Ten years ago the campaign on behalf of Bukharin assumed an international character but neither the Soviet state prosecutor’s office nor the Supreme Court of the Soviet Union dared inquire into this affair without direct orders from the party hierarchy. The writing of history proved to be just as dependent on the political hierarchy. Much is being said now on the need to eliminate the “blank spots.” But what prevented historians from eliminating these “spots” before? It turns out they had to obtain permission from the political authorities to do that.

On Feb. 4, the Supreme Court overruled its own verdict on the “right-wing Trotskyist center.” But the 1938 process was not the first of its kind. Similar “open processes” were held in 1928-32, 1935 and 1936. When will it be the turn of those falsified court productions? A precise and balanced political and legal evaluation of the activities of Grigory Zinoviev, Lev Kamenev and even Trotsky is needed.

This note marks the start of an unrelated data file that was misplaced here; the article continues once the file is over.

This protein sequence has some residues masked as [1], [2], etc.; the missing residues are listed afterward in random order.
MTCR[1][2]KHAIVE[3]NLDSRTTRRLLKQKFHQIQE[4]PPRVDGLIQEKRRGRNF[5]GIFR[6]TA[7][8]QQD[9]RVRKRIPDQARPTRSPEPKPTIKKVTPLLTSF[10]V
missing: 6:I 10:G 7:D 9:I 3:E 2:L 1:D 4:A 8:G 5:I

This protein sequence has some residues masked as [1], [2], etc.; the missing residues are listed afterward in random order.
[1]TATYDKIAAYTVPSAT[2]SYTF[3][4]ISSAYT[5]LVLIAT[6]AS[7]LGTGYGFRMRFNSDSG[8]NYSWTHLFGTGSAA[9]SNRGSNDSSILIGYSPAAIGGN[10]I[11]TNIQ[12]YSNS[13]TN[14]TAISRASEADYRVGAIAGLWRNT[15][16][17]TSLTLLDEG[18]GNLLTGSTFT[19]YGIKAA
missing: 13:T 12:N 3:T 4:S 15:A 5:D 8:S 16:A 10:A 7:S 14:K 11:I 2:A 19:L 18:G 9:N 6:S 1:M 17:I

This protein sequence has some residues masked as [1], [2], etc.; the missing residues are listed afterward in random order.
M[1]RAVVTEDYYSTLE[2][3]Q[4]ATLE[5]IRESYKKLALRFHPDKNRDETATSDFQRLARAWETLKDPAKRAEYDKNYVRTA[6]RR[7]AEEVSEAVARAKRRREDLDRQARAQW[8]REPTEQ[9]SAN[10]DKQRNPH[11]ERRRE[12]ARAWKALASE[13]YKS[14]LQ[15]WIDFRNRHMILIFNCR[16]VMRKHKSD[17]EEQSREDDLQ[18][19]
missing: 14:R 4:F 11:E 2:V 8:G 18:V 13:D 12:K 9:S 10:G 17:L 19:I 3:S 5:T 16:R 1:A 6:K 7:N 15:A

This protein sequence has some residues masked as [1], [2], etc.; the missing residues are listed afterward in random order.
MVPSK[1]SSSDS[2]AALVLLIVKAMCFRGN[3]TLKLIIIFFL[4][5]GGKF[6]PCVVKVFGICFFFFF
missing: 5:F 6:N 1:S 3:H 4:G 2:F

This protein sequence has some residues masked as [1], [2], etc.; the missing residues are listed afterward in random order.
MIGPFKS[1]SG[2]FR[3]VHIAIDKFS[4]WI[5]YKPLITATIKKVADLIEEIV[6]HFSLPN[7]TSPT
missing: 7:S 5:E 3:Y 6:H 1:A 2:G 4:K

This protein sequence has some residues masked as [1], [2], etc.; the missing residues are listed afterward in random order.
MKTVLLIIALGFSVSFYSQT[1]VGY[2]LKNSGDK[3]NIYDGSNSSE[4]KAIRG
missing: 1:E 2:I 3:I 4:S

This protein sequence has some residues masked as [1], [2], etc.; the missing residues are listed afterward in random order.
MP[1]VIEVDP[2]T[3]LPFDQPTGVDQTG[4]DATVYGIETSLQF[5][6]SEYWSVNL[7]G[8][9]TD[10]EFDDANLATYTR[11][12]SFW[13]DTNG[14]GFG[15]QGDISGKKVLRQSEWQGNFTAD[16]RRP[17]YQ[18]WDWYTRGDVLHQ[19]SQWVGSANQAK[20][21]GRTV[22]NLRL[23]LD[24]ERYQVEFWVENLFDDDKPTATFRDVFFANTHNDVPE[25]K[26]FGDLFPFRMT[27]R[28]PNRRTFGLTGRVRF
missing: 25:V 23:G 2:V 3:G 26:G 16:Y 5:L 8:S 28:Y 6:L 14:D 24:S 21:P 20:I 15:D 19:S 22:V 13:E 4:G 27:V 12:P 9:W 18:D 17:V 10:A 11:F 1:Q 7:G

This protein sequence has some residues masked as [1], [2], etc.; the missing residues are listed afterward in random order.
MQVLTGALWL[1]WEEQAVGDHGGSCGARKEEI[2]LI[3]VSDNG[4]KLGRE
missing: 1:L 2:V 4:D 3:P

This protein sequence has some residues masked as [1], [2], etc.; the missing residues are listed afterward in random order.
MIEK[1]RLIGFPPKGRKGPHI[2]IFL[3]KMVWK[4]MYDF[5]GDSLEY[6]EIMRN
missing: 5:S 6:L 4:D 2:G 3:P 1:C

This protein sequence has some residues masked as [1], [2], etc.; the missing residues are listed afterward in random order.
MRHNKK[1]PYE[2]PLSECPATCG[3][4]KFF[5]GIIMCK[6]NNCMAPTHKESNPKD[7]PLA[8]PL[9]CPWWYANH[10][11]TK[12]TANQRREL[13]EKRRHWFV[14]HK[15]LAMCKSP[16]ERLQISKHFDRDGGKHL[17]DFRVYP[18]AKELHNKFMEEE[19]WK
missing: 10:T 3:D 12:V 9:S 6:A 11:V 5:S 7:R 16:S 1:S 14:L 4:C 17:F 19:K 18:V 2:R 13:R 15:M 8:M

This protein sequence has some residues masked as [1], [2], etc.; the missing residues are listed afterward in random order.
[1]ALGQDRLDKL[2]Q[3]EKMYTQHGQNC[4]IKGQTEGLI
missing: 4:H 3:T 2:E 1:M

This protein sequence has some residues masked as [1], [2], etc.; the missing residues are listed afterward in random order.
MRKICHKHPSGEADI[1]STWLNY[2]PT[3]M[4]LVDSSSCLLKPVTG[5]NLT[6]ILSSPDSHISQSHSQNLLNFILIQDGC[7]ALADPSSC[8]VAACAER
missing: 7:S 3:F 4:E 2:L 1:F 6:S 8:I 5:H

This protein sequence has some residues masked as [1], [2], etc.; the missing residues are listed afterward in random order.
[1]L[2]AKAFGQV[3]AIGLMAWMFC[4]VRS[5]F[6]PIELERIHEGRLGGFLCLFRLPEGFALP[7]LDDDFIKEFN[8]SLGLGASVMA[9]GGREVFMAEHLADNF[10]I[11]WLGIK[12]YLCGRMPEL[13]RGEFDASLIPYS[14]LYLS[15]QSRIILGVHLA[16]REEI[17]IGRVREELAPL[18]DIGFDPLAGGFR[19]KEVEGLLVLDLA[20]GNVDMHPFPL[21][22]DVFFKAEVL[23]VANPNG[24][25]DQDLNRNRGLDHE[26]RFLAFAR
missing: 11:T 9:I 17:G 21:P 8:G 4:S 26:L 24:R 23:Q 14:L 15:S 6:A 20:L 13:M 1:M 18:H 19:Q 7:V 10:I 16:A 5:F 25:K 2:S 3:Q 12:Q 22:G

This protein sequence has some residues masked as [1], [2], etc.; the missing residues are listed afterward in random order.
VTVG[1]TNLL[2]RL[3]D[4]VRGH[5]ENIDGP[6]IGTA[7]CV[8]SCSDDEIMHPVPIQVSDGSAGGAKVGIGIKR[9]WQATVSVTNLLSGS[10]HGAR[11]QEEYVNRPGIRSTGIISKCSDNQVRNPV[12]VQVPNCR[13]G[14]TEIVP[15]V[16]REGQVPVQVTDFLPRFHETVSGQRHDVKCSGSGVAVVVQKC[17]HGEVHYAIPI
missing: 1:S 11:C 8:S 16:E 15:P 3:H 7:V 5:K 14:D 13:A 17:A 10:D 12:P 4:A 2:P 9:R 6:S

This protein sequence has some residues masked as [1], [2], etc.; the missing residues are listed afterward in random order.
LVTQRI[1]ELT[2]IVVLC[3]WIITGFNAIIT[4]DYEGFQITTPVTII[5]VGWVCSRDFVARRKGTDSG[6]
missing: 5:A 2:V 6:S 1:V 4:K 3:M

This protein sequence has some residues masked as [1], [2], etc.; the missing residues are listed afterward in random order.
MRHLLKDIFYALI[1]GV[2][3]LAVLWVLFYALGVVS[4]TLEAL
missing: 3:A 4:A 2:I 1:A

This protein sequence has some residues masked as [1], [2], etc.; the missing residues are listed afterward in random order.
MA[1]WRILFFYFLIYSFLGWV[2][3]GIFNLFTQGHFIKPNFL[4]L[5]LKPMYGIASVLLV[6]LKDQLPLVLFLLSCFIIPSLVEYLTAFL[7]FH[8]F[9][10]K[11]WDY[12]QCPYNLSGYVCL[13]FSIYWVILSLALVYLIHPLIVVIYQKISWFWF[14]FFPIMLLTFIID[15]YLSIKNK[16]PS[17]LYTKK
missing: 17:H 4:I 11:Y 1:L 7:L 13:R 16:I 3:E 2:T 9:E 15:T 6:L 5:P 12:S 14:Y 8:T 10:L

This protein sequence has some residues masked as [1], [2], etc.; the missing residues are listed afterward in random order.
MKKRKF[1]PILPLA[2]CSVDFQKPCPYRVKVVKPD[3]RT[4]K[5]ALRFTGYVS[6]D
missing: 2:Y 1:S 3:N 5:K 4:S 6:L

It is known that at different times Trotsky acted both as a fiery opponent and as a devoted follower of Lenin. His relations with Stalin also had ups and downs. But Trotsky was never a “Gestapo agent” or a “mercenary of American imperialism.” The death sentence for these crimes did not stay only on paper; it was carried out in 1940 in Mexico by the KGB’s predecessor, the NKVD, through one of its “special operations” units. One can only hope that the resolution of all these affairs will not again be postponed by several decades.